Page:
Also, consider the flip side. Let's say an angler is allowed to count a fish they catch in any stream that contains that native salmonid for this challenge. So an angler travels to a creek from a few states over and catches a fish but doesn't not have the fish ID skills to identify a hybrid, or even know hybrids exist. They catch a fish that looks, to them, like the native trout they are after. The submit it and then find out that it was a hybrid. Now they've "wasted" a trip on a fish that doesn't "count" towards the challenge. I can imagine the nasty phone calls either WNTI or the regional biologists would get for that.

By having designated streams or lakes for where you can catch these fish is an attempt to minimize those types of issues. This challenge is supposed to fun. Yes, it's not all encompassing. But it's intended to raise awareness of native fish and get people to places they would likely not have traveled to.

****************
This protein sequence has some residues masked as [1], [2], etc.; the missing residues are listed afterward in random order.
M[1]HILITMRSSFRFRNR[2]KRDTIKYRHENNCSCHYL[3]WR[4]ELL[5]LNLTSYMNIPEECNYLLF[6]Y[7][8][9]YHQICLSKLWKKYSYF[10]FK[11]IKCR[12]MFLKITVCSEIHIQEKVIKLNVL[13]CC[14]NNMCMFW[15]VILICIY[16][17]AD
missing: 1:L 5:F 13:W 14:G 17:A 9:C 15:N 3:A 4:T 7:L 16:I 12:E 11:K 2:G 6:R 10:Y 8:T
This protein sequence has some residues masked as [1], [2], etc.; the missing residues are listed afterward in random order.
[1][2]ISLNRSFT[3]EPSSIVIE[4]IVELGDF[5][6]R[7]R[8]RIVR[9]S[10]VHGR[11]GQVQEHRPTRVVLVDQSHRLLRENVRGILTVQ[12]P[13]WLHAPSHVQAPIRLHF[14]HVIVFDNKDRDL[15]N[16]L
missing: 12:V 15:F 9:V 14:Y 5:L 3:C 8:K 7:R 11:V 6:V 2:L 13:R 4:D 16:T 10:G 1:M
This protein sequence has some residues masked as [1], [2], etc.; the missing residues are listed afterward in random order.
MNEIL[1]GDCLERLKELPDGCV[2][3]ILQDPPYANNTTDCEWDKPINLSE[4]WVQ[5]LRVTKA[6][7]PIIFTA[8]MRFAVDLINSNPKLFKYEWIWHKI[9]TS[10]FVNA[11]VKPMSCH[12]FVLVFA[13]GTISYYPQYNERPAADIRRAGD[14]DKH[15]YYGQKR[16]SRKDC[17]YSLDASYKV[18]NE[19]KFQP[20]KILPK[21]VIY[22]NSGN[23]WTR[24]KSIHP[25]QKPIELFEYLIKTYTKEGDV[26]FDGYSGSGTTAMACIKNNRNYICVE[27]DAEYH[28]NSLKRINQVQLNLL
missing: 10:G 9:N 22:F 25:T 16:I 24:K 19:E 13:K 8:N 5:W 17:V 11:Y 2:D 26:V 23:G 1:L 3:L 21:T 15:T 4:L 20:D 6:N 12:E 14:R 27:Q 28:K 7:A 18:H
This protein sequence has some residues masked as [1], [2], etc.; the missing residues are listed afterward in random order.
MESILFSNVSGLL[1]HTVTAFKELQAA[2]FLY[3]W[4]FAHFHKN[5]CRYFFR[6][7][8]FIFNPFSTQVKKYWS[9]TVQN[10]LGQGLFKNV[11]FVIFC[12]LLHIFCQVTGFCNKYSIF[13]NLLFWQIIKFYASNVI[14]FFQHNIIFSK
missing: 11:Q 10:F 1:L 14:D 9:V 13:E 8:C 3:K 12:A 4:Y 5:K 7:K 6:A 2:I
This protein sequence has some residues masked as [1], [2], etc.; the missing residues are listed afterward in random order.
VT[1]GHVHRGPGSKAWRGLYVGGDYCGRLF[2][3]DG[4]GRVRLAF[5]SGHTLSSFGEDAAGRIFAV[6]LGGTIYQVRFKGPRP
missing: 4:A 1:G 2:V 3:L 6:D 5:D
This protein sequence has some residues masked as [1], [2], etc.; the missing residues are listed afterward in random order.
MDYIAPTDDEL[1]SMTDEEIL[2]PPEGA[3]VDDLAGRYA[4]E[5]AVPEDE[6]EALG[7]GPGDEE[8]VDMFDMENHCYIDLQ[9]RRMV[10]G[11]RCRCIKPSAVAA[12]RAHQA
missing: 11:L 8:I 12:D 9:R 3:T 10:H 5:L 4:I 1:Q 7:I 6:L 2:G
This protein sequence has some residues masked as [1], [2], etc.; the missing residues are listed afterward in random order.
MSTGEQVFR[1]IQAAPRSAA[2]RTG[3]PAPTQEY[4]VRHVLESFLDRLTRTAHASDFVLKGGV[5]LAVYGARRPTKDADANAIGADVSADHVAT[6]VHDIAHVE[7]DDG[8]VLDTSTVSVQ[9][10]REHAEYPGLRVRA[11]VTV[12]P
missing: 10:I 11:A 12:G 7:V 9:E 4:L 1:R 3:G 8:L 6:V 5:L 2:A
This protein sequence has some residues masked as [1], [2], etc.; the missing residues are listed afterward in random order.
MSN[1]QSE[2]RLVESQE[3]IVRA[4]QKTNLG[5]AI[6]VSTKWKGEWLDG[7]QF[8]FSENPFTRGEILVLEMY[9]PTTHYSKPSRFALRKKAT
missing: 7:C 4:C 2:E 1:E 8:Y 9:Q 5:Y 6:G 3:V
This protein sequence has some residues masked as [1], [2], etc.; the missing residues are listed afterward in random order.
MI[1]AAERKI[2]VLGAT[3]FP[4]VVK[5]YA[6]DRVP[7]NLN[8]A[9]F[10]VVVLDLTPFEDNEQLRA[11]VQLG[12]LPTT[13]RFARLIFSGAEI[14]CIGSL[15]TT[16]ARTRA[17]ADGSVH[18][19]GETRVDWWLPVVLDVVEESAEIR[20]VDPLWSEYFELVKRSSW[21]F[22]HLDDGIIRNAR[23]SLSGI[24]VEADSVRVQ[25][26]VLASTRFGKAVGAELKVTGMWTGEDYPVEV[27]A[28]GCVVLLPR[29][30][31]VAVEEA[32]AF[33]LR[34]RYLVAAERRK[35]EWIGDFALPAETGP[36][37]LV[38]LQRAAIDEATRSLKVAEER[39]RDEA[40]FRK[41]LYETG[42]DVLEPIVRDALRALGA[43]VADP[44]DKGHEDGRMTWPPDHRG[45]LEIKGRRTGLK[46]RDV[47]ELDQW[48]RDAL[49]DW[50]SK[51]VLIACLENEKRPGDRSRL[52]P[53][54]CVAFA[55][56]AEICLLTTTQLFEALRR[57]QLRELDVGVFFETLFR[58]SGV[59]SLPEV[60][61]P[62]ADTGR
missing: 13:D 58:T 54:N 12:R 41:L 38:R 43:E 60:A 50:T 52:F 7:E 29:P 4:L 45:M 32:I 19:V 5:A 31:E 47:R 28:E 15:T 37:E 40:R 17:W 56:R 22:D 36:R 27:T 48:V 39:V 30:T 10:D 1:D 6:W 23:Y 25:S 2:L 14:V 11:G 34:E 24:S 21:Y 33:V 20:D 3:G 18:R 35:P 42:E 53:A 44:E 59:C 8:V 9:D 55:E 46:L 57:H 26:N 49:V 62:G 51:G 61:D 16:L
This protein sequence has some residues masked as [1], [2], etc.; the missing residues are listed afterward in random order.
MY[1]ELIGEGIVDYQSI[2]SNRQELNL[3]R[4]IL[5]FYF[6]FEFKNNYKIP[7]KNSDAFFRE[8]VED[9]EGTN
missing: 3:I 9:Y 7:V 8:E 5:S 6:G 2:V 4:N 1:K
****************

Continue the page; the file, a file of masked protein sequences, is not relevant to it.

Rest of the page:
Your concern about pressure may be why Montana decided to go with their stocked only restrictions. But also could be due to the amount of hybrid populations a lot of the West has and the uncertainty with fish ID skills. I am not sure on that.

Each state created their own rules and what they wanted to have counted towards to the challenge. They manage the fisheries, so they came up what would be easiest to work with for challenge.

Last edited by bgiordano; 05-17-2019 at 10:39 AM.
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Old 05-16-2019, 02:25 PM